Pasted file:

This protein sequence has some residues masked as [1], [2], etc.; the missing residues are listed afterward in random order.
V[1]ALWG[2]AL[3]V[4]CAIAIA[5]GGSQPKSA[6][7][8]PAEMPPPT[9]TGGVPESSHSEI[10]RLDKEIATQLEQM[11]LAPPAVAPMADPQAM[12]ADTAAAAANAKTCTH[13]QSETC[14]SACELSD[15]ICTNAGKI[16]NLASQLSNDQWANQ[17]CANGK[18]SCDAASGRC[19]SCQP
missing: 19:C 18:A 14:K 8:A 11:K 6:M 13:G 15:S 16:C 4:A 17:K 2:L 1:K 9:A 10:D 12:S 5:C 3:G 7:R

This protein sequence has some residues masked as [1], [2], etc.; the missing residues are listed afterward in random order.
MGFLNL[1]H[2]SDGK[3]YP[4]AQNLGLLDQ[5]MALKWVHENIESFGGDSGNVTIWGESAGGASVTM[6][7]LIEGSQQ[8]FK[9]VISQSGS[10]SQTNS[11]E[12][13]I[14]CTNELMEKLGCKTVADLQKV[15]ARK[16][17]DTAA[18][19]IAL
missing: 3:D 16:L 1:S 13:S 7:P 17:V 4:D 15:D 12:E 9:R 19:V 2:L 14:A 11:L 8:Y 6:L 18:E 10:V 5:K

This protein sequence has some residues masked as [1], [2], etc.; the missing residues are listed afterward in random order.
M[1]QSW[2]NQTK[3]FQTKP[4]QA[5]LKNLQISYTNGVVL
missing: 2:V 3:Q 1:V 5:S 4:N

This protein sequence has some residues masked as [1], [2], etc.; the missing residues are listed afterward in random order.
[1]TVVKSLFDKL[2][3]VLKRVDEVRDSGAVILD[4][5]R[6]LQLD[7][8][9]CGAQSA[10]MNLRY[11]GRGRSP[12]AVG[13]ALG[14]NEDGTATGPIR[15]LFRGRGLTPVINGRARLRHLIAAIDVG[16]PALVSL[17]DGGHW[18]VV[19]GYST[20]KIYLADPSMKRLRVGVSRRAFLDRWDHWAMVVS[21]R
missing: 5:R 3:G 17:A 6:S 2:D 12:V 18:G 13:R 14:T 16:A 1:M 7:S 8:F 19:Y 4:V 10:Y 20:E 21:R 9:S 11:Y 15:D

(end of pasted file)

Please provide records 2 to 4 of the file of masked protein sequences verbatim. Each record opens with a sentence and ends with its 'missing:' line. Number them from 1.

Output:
This protein sequence has some residues masked as [1], [2], etc.; the missing residues are listed afterward in random order.
MGFLNL[1]H[2]SDGK[3]YP[4]AQNLGLLDQ[5]MALKWVHENIESFGGDSGNVTIWGESAGGASVTM[6][7]LIEGSQQ[8]FK[9]VISQSGS[10]SQTNS[11]E[12][13]I[14]CTNELMEKLGCKTVADLQKV[15]ARK[16][17]DTAA[18][19]IAL
missing: 3:D 16:L 1:S 13:S 7:P 17:V 4:D 15:D 12:E 9:R 19:V 2:L 14:A 11:L 8:Y 6:L 18:E 10:V 5:K

This protein sequence has some residues masked as [1], [2], etc.; the missing residues are listed afterward in random order.
M[1]QSW[2]NQTK[3]FQTKP[4]QA[5]LKNLQISYTNGVVL
missing: 2:V 3:Q 1:V 5:S 4:N

This protein sequence has some residues masked as [1], [2], etc.; the missing residues are listed afterward in random order.
[1]TVVKSLFDKL[2][3]VLKRVDEVRDSGAVILD[4][5]R[6]LQLD[7][8][9]CGAQSA[10]MNLRY[11]GRGRSP[12]AVG[13]ALG[14]NEDGTATGPIR[15]LFRGRGLTPVINGRARLRHLIAAIDVG[16]PALVSL[17]DGGHW[18]VV[19]GYST[20]KIYLADPSMKRLRVGVSRRAFLDRWDHWAMVVS[21]R
missing: 5:R 3:G 17:A 6:S 2:D 12:V 18:G 13:R 14:T 16:A 1:M 7:S 8:F 19:Y 4:V 10:Y 20:E 21:R 9:S 11:Y 15:D